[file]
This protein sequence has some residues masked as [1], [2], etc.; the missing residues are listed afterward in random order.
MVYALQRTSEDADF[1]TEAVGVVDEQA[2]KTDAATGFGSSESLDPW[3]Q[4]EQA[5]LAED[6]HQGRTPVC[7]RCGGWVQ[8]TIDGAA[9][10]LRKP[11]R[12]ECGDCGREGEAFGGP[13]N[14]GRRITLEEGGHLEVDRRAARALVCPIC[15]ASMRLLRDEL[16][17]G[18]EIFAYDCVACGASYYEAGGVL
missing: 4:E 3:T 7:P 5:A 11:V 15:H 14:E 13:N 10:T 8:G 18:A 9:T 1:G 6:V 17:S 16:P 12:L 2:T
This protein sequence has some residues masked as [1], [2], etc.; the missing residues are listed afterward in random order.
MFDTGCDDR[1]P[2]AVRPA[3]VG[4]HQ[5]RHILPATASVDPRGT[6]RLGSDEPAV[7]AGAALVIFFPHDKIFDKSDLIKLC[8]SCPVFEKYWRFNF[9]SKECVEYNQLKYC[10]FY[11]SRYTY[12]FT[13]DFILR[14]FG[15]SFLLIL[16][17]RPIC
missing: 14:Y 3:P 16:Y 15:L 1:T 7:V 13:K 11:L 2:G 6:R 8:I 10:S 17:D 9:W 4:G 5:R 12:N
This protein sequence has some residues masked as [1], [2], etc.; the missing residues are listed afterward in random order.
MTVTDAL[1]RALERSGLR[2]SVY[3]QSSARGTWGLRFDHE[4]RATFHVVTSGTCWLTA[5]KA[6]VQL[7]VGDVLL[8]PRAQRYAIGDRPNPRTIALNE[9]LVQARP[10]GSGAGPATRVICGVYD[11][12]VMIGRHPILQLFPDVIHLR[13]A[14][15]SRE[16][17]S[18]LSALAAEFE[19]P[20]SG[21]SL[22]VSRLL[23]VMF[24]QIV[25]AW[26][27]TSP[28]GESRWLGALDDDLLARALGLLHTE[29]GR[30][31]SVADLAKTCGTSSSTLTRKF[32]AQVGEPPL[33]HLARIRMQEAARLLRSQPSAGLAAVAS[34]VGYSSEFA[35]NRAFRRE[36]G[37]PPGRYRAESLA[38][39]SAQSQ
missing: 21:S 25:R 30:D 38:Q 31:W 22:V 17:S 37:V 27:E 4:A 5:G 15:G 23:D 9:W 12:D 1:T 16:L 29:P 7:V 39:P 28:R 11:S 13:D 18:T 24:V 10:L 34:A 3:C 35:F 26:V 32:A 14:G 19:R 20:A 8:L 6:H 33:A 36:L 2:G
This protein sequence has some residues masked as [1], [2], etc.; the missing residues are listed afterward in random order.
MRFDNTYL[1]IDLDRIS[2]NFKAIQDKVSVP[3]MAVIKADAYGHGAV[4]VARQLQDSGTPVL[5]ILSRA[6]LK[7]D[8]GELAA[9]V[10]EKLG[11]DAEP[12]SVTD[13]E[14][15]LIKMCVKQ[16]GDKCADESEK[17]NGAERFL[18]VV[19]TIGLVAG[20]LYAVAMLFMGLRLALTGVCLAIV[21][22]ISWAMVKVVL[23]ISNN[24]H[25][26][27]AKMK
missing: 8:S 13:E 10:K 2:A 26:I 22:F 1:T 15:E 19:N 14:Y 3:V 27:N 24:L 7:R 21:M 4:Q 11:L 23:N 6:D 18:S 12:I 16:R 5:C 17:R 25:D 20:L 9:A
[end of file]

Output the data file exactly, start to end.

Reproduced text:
This protein sequence has some residues masked as [1], [2], etc.; the missing residues are listed afterward in random order.
MVYALQRTSEDADF[1]TEAVGVVDEQA[2]KTDAATGFGSSESLDPW[3]Q[4]EQA[5]LAED[6]HQGRTPVC[7]RCGGWVQ[8]TIDGAA[9][10]LRKP[11]R[12]ECGDCGREGEAFGGP[13]N[14]GRRITLEEGGHLEVDRRAARALVCPIC[15]ASMRLLRDEL[16][17]G[18]EIFAYDCVACGASYYEAGGVL
missing: 4:E 3:T 7:P 5:A 11:V 15:H 14:E 13:N 10:T 8:G 18:A 9:T 1:G 6:V 17:S 16:P 12:L 2:T
This protein sequence has some residues masked as [1], [2], etc.; the missing residues are listed afterward in random order.
MFDTGCDDR[1]P[2]AVRPA[3]VG[4]HQ[5]RHILPATASVDPRGT[6]RLGSDEPAV[7]AGAALVIFFPHDKIFDKSDLIKLC[8]SCPVFEKYWRFNF[9]SKECVEYNQLKYC[10]FY[11]SRYTY[12]FT[13]DFILR[14]FG[15]SFLLIL[16][17]RPIC
missing: 14:Y 3:P 16:Y 15:L 1:T 7:V 13:K 11:L 2:G 6:R 8:I 10:S 17:D 9:W 4:G 5:R 12:N
This protein sequence has some residues masked as [1], [2], etc.; the missing residues are listed afterward in random order.
MTVTDAL[1]RALERSGLR[2]SVY[3]QSSARGTWGLRFDHE[4]RATFHVVTSGTCWLTA[5]KA[6]VQL[7]VGDVLL[8]PRAQRYAIGDRPNPRTIALNE[9]LVQARP[10]GSGAGPATRVICGVYD[11][12]VMIGRHPILQLFPDVIHLR[13]A[14][15]SRE[16][17]S[18]LSALAAEFE[19]P[20]SG[21]SL[22]VSRLL[23]VMF[24]QIV[25]AW[26][27]TSP[28]GESRWLGALDDDLLARALGLLHTE[29]GR[30][31]SVADLAKTCGTSSSTLTRKF[32]AQVGEPPL[33]HLARIRMQEAARLLRSQPSAGLAAVAS[34]VGYSSEFA[35]NRAFRRE[36]G[37]PPGRYRAESLA[38][39]SAQSQ
missing: 21:S 25:R 30:D 38:Q 31:W 22:V 17:S 37:V 27:E 4:A 5:G 15:G 23:D 9:W 12:D 1:T 16:L 29:P 7:V 39:P 28:R 11:S 13:D 18:T 24:V 10:L 34:A 3:C 35:F 26:V 32:A 14:G 19:R 20:A 8:L 6:H 33:A 36:L 2:G
This protein sequence has some residues masked as [1], [2], etc.; the missing residues are listed afterward in random order.
MRFDNTYL[1]IDLDRIS[2]NFKAIQDKVSVP[3]MAVIKADAYGHGAV[4]VARQLQDSGTPVL[5]ILSRA[6]LK[7]D[8]GELAA[9]V[10]EKLG[11]DAEP[12]SVTD[13]E[14][15]LIKMCVKQ[16]GDKCADESEK[17]NGAERFL[18]VV[19]TIGLVAG[20]LYAVAMLFMGLRLALTGVCLAIV[21][22]ISWAMVKVVL[23]ISNN[24]H[25][26][27]AKMK
missing: 8:S 13:E 10:K 2:A 26:I 22:F 1:T 15:E 19:N 14:Y 3:V 27:N 24:L 7:R 21:M 4:Q 11:L 23:N 6:D 18:S 12:I 16:R 5:C 17:R 25:D 20:L 9:A